It took a long time for me to understand that the mental game is more important than any piece of gear. This category contains all discussions about developing and improving on our mindset.
The longer you’re in this community, the more you realize that there’s almost an overwhelming number of skills to learn. One of the biggest traps people fall into is trying to become a master of everything. Often that looks like learning infinite variations of each skill. I think this ultimately becomes a distraction, and prevents us from thinking about the bigger picture.
MLC, a long time reader and supporter, adds his thoughts on the idea of fun being allowed in the shooting sports. We often get too tied up in being too tactical, too serious, or too focused on winning the match. While firearms and competition are certainly serious pursuits, it’s easy to forget that we’re also the ambassadors of shooting for the next generation- and the best way to hook them is making it fun.
In session 005 of Marksman Live, Allison and I go through the mistakes I made in introducing her to shooting, and what lessons we can share with others about doing it better. There’s also the customary Q&A where we go on tangents about poor marketing to women and the zombie apocalypse.
This is a short Mindset (with a bit of musing) of something that crossed my mind. I recently came across a video about our culture’s growing obsession with safety, and it made me think a bit about how humans are simply not built for safety. We’re built for danger, and we are at our best when we act like it.
Vince Lombardi once said, “Winning is not a sometime thing; it’s an all the time thing. You don’t win once in a while; you don’t do things right once in a while; you do them right all of the time. Winning is a habit. Unfortunately, so is losing.”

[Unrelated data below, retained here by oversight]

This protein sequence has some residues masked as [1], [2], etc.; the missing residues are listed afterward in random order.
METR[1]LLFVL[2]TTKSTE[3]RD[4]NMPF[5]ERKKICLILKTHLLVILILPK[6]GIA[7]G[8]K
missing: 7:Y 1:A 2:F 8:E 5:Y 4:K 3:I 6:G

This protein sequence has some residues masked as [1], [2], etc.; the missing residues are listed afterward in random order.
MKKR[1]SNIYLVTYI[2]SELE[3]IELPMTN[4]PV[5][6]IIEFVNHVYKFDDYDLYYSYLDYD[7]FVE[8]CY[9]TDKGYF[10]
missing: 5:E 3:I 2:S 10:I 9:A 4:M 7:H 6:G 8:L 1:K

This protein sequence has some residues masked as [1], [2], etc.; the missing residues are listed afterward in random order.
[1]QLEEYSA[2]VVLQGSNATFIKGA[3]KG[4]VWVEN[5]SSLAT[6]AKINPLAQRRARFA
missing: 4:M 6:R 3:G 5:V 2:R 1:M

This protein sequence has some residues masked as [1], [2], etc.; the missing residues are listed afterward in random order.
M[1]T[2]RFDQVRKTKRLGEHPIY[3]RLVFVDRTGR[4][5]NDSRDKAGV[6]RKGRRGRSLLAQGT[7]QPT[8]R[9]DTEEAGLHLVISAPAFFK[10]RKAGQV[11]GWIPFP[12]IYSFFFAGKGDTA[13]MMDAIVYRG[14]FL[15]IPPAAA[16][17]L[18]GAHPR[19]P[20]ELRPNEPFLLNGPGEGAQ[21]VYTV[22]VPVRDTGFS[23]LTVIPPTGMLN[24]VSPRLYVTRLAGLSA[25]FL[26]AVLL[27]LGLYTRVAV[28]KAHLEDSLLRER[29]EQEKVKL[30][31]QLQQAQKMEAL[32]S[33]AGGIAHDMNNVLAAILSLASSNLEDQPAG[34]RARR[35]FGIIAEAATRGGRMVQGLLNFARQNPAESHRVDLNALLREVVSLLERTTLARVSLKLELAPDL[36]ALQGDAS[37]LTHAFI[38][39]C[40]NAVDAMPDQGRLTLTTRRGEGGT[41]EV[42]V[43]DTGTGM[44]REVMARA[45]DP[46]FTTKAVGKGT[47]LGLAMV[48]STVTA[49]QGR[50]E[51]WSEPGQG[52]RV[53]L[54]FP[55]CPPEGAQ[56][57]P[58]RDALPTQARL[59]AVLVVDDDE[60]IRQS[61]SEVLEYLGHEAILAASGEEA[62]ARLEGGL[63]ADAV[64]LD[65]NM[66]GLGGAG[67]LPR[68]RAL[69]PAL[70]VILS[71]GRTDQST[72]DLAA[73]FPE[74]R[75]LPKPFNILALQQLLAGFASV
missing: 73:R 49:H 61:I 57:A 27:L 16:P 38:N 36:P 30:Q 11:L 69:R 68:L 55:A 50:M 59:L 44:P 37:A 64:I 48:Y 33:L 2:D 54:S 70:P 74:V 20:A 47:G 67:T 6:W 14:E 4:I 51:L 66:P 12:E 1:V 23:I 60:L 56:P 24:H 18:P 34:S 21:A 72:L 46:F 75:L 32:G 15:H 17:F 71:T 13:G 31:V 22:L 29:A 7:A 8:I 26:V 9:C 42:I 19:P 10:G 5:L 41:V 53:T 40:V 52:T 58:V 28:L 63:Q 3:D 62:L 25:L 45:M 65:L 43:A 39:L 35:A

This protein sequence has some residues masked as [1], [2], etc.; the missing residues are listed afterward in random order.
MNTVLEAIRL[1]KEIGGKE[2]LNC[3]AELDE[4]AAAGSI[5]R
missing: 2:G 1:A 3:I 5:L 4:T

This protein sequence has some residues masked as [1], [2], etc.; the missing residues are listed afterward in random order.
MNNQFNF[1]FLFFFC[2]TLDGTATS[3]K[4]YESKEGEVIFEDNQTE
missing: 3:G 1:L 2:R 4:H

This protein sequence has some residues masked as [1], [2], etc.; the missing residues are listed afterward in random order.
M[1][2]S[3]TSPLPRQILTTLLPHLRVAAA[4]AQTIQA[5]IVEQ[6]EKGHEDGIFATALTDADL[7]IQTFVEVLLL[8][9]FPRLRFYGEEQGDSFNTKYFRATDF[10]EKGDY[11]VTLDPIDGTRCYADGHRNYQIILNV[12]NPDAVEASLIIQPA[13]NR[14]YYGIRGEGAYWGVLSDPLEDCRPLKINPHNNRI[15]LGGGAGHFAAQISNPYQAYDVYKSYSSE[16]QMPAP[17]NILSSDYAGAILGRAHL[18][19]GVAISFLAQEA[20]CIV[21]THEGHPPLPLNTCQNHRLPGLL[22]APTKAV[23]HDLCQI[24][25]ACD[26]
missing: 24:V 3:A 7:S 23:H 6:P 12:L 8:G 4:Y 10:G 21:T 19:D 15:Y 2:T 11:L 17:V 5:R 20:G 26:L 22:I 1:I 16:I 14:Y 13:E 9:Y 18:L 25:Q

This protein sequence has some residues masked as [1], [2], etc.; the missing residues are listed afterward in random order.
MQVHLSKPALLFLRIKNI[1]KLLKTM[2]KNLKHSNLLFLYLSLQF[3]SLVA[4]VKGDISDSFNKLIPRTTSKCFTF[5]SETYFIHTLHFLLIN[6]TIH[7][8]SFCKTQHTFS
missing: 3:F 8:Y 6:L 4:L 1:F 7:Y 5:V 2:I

At its heart, The Everyday Marksman is about taking action. The more action you take, and the more wins you amass in the process, then the stronger your mindset becomes.
As Coach Lombardi put it, winning is a habit. So even if you have to start with small wins and slowly build up to big wins, that’s still building a habit towards success. For this challenge, you are going to set a goal, tell us about it, and then follow it through to completion.
The hard truth is that most of us in the shooting world have a poor mindset when it comes to how we buy gear. We prioritize the weapon’s capability over our own and then sacrifice our time and training as a result. We need to stop that.
Today we’re talking about mindset. Too many people have a bias towards the status quo, and it’s actively holding them back from reaching their goals. It’s not entirely their fault, though, because there’s a lot of systems trying to maintain that status quo.
This is a podcast episode from Jack Donovan’s Start the World. It’s a short listen at 10 minutes, but it’s totally worth it for the gut check on your fitness habits.
We’re getting philosophical for a bit. I’m filing this under the “Mindset” category because it has broad implications across many areas of life beyond just shooting, competition, or defense. In fact, I think this is one of the biggest cultural issues I see among gun owners in general.
Perception matters. This article is a discussion about navigating a continuum between “day to day” and “war is imminent” when it comes to the appearance of preparedness.
I don’t think many people bat an eye when they see someone practicing archery, fencing, or traditional forms of martial arts. We should be portraying marksmanship and the shooting sports in the same way.